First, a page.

Growing Together: How a Grant Transformed Lakeside’s Garden

Growing Together: How a Grant Transformed Lakeside’s Garden

June 19, 2024

By Landon Hall

The Lakeside Green Team harvests seeds to be used by the school's cooking class.

Every Monday at 12:23, a small patch of ground at Lakeside Middle School is swarmed by the 7th and 8th graders of the Green Team. Many of them set to work tending to fruits and vegetables. Others grab a hose or a hoe or a rake. Still others just want to enjoy a quiet space in the middle of a busy campus.

The garden has a little something for everyone, and it’s getting bigger, thanks to a grant from the Irvine Public Schools Foundation. The expansion of the Lakeside Agricultural Lab has included additional raised garden beds, irrigation, composting bins, a greenhouse, and a common area available to students and staff.

“It’s a club where anyone can come anytime,” said Bridget Mack, a culinary arts teacher who oversees the garden with math teacher Adrienne Everett. “It’s not something they have to go to ever week. They can go when they can, or they want to try it for the first time. A lot of them bring their friends to come for the first time, and they end up staying.”

The garden was started years ago by a teacher at the school, and more space has been cultivated since Mack and Everett took it over. A sunflower plant now grows taller than anyone. There are guava, apples, pomegranate, lemons, green onions, parsley, artichoke, parsley, passion fruit, peppers, dill — anything that can be grown in Southern California’s rich soil and abundant


On this day, the last Monday in April, students start filing in through the classroom and out the door to the garden as soon as the bell rings for the tutorial session, which students can use for a variety of purposes. They can get a head start on P.E. or use the time to study. It only lasts 25 minutes. A lot of students would rather be here. Lisa Barker, a 14-year-old 8th grader, says she’s been coming here all two years of school. “It’s really enjoyable, because you learn about different plants and things you don’t learn in school.”

But this is school too! The skill sets of the teachers complement each other: There’s math and science in growing things, which is Everett’s area of expertise, and the food harvested will make its way into Mack’s cooking class. They’ll use the guavas to make juice. Today the big cultivating job is plucking the seeds of the nasturtium plant. They have brilliant orange and yellow leaves, and the seeds are about as big as medium-size blueberries. The kids fill up Mason jars with the seeds, which taste like capers and will be used in class in a salad or with Mac and Cheese.

The compost bin has been an important addition to the garden, educating students about food waste

“Can you water the worms? They’re looking a little dry right now,” Everett asks a student, pointing to the composing bins, which fill up with all sorts of organic matter, including wriggling creatures. The bins were bought with the IPSF grant (watch their grant application video) and are a handy thing to have in a garden.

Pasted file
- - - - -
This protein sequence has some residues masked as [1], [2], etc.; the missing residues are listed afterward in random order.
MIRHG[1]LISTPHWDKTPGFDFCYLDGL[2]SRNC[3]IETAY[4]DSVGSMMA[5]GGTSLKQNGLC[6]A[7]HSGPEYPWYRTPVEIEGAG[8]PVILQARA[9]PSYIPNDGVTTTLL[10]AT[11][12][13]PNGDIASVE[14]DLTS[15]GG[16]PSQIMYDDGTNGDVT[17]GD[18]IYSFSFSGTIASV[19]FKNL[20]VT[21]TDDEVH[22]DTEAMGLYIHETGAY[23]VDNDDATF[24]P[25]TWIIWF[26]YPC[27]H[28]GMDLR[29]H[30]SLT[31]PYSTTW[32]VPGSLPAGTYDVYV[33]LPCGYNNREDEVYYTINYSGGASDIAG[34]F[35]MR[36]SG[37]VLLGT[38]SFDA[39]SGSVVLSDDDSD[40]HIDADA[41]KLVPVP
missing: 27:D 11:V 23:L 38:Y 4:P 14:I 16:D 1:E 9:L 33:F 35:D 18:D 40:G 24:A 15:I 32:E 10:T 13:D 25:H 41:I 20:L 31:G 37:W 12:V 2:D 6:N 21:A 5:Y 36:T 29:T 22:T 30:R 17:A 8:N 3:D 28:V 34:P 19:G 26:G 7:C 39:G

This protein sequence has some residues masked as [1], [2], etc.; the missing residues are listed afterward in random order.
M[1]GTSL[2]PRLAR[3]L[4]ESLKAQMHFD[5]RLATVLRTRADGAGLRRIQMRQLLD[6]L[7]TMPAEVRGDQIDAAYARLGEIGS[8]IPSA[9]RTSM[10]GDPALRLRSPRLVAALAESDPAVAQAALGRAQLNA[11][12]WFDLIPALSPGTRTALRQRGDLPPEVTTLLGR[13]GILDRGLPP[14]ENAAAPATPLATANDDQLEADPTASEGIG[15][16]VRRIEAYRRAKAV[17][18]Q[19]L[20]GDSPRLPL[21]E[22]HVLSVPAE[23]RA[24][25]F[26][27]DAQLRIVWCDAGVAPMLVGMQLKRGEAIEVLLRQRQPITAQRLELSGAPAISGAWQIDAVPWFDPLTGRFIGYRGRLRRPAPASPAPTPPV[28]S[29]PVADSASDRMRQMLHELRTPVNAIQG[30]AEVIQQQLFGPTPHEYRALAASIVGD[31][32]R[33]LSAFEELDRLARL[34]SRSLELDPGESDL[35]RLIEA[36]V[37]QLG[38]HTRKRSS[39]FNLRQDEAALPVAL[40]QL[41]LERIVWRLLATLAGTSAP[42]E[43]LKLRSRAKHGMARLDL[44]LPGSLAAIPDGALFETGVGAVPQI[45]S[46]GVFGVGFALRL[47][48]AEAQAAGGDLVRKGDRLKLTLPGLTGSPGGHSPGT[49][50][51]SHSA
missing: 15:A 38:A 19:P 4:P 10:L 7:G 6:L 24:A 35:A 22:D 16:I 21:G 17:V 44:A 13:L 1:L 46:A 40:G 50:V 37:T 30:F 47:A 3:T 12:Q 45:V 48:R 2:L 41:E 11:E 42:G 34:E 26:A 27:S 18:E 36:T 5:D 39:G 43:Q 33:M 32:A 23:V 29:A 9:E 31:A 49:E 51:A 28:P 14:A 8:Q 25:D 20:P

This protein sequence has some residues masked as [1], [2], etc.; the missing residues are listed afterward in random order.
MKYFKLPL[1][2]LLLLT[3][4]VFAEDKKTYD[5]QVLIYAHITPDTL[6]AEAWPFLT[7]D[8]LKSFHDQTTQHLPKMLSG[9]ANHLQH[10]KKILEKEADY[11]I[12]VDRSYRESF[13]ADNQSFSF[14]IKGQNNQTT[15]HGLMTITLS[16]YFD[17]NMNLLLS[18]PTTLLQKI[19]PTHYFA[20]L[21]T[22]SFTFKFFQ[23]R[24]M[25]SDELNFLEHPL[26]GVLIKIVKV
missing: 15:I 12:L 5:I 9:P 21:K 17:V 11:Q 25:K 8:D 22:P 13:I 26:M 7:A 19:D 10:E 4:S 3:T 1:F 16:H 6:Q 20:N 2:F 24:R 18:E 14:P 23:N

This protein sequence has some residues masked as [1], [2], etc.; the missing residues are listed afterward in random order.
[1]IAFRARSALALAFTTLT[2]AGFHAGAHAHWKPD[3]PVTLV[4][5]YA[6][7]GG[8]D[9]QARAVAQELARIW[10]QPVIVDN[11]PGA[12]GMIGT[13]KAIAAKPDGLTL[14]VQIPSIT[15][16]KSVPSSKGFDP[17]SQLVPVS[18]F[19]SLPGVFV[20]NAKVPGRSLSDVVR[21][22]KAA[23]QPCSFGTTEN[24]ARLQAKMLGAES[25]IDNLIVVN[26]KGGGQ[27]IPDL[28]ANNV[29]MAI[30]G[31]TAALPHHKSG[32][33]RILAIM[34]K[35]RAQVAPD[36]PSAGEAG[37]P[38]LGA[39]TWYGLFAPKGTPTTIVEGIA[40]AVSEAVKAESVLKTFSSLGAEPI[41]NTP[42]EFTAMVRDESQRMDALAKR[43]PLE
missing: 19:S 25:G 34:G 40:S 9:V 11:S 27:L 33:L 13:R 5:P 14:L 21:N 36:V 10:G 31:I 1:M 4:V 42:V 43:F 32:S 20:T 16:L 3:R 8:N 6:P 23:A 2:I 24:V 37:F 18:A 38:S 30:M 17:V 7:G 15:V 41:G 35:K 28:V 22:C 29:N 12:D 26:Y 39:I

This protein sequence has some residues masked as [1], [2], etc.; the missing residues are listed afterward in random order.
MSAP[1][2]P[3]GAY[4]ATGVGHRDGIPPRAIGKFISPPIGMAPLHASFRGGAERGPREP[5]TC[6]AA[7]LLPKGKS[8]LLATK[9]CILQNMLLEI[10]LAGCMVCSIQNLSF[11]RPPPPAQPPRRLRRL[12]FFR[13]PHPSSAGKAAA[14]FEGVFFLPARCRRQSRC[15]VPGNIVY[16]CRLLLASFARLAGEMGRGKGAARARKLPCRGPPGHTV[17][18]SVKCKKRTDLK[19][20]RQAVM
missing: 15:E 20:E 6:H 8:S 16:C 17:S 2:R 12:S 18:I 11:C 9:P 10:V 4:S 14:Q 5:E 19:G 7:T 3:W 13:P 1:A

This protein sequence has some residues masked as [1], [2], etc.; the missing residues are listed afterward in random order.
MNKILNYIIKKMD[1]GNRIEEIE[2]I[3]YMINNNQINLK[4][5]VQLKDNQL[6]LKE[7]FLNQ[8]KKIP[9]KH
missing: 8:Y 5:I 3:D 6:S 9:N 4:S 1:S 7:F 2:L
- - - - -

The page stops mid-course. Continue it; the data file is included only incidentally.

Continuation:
They, too, are opportunities for instruction.

“One of the things we talk about, in cooking class and in here, is food waste with our compost,” Mack said. “We talk about how much food that gets bought doesn’t get eaten and gets thrown away.”

The garden imparts to children those amazing things: where food comes from, the pleasure of working with your hands. “We want to just get them exposed to stuff like this because it’s so rare nowadays,” Everett said. “People have back yards the size of a shoebox and they’re not growing things.”

Everett added: “And I know our health class is constantly emphasizing the decline in the nutritional value of our foods right now, so we’re talking about processed food vs. whole foods that you can just pick out of the garden. We want to make that visible. Here’s where all your nutrients are. And while it’s easy and convenient to get a snack bar or some kind of processed cereal from the grocery store, it’s so much healthier to just grab an apple off the tree.”

all the leaves. It’s like a perfect calming place for him. We’re getting more and more students who just need a different setting, and this is a perfect space for them.”

Mack discusses bringing in some netting from home to protect some of the fruits from birds. They’re trying to devise ways to stop other intruders: the rats and raccoons.

Lakeside teachers Bridget Mack and Adrienne Everett

As the garden continues to thrive and expand, the teachers envision creating an area with a table and chairs where anyone can come and read, or eat their lunch or grade papers. Or just sit outside and be. Stillness, not running around frantically, has therapeutic benefits just like eating an apple does.

“I have some students who just need some quiet space,” Everett said. “A few students wear headphones because they need to be in their own world. One specific student will often ask, ‘Can I come out here and rake?’ He comes out here when people are playing games or whatever and it’s too much for him, and he’ll just come out and rake